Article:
DeepL Write AI writing tool launches

Martin Brinkmann
Jan 18, 2023
Internet
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DeepL, maker of DeepL Translator, today launched a companion product, DeepL Write. DeepL Write is an AI writing companion that, according to the company, is designed to improve written communication.

deepl write

DeepL Write is available for free currently and labeled beta. The writing tool fixes grammar and punctuation mistakes, makes writing suggestions, and may rephrase entire sentences.

The interface resembles that of DeepL Translator. Users type or paste text into the text field on the right and DeepL Write its improved version on the right. The process is instantaneous and users may copy the result to the clipboard right away.

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The option to display alternatives for  words is available. A click on a word or phrase displays alternatives, which the user may select with a click. The same option is available for sentences also. DeepL Write displays different versions of the sentence, which users may select to replace the selected one.

DeepL Write is available as a web tool only at this point. Language support is limited to English and German at the time. The writing companion supports British and American English, which users may select from a small menu at the top of the source text field.

The company's translation service started with limited language support as well. Additional languages and tools were added over the years, and the same is going to happen to DeepL Write. Expect languages like Spanish, French and Portuguese to be included in coming updates. Future updates may also include options to process entire documents and dedicated tools or add-ons to improve workflows and the usability.

DeepL has not revealed plans regarding a commercial version of the service. The company may target the freemium model again, which it uses for DeepL Translator already; this would keep a base version of DeepL Write free for anyone, but limited.

Now You: have you tried DeepL Write? What is your impression so far?

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DeepL Write AI writing tool launches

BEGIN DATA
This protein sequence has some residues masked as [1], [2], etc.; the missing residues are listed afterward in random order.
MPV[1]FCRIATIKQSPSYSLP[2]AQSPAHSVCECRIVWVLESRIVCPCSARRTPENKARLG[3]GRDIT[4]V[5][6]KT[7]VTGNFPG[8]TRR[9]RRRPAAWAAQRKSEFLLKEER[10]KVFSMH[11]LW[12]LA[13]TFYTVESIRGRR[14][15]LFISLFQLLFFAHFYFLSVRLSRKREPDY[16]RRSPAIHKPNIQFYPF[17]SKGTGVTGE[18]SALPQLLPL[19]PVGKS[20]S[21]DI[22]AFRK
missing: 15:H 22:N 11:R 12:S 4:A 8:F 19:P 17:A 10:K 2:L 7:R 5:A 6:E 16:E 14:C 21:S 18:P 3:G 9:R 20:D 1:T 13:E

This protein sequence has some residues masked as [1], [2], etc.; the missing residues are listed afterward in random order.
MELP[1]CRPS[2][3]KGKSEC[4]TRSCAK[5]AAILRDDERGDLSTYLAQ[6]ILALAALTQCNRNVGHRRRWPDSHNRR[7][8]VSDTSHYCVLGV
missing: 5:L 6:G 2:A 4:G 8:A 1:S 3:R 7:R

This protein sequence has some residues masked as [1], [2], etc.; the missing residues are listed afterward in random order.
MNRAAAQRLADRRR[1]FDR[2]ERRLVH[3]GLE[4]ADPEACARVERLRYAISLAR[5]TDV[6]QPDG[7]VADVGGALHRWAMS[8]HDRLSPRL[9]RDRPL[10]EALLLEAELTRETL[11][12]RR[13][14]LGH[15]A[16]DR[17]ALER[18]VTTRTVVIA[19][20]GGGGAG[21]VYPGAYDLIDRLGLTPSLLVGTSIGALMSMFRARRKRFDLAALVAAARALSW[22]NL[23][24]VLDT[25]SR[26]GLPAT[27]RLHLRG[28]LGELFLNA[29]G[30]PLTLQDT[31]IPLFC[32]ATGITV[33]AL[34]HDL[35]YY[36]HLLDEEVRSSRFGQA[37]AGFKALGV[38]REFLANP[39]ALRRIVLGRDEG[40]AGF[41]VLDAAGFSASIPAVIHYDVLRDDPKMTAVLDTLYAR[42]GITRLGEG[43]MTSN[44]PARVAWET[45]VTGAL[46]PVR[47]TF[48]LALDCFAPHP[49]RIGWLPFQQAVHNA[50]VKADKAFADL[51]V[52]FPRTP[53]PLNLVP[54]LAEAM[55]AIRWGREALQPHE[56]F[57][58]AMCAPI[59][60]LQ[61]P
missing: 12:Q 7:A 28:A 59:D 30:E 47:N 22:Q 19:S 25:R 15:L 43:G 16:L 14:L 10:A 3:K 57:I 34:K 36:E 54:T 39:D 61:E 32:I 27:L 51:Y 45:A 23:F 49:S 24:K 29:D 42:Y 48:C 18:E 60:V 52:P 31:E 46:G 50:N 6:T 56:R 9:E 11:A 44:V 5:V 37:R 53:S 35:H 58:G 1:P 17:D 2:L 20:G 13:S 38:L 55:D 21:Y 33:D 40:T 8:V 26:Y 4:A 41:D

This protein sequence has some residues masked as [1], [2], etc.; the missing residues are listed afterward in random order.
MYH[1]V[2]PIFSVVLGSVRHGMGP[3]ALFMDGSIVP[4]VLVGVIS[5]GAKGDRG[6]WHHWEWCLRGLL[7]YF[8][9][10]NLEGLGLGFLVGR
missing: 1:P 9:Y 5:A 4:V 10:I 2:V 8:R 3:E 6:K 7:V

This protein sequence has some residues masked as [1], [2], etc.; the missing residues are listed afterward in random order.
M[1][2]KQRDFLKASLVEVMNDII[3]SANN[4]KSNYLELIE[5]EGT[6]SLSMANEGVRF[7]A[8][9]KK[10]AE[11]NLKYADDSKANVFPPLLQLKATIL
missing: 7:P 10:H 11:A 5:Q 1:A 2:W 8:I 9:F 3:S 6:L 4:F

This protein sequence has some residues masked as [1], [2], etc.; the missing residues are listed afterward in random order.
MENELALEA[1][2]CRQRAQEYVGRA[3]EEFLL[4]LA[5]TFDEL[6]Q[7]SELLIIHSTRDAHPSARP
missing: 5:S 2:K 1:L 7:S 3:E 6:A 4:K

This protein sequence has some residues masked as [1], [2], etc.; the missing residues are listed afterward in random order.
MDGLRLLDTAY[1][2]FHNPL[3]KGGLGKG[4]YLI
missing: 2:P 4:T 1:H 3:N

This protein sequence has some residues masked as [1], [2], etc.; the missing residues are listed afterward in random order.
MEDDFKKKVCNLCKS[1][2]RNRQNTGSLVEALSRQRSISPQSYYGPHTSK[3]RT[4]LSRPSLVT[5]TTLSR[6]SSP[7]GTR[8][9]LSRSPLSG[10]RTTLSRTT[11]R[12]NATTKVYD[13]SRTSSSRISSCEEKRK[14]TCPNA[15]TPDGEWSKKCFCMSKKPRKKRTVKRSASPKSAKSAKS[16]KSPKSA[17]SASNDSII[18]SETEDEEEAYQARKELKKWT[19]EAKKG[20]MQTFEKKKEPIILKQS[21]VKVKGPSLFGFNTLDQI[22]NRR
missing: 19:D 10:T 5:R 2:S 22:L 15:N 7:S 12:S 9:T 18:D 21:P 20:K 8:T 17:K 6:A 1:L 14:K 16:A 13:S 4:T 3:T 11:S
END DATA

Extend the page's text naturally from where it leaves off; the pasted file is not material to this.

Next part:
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DeepL Write AI writing tool launches
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DeepL, maker of DeepL Translator, today launched a companion product, DeepL Write, a tool to improve writing.
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Ghacks Technology News
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Comments

  1. software tester said on January 18, 2023 at 9:52 am
    Reply

    Perfect

  2. Tom Hawack said on January 18, 2023 at 1:48 pm
    Reply

    I’ve just had a look at ‘DeepL Write’ after reading this article. Seems interesting, valuable even.
    Had a look for a most basic sentence:

    “Hi, i’d like to say i’m sorry for yesterday’s fiesta”
    brought by ‘Deepl Write’ to a more civilized “Hi, I’d like to apologise for yesterday’s fiesta.”

    But isn’t it rather “apologize” with a “z” ? — Teacher mistakes is always fun, lol.

    I’ll have to try with elaborated approximations regarding vocabulary and grammar within a long and complex paragraph.

    Thanks, Martin. I think ‘DeepL Write’ is on the row for a wide audience.

    1. Tom Hawack said on January 18, 2023 at 2:01 pm
      Reply

      EDIT : my mistake, my apologies to DeepL :

      The sentence was re-written with ‘English (British)’ which considers “apologise”
      re-writing with ‘English (American)’ renders “apologize”.

      I’m apologizing on the ground that English does indeed “apologise” with an “s”, which I wasn’t at all aware of. Built-in Firefox corrector considers “apologise” as wrong, but maybe because the browser is running with ‘English-US’?

      1. VioletMoon said on January 18, 2023 at 4:27 pm
        Reply

        Spelling Differences–one who works with the language would immediately know the difference, which is . . .

        . . . The exact reason one shouldn’t rely solely upon AI Text Generators; taking a paragraph from the article by Martin only heightened my realization that DeepL Write [and others] may enhance one’s writing, but obliterate any sense of style/tone/voice.

        As with listening to a “voice” mechanically read a text, so it is with AI Text Generators and AI Art Generators. That “distinct” character that makes writing “magical” completely disappears.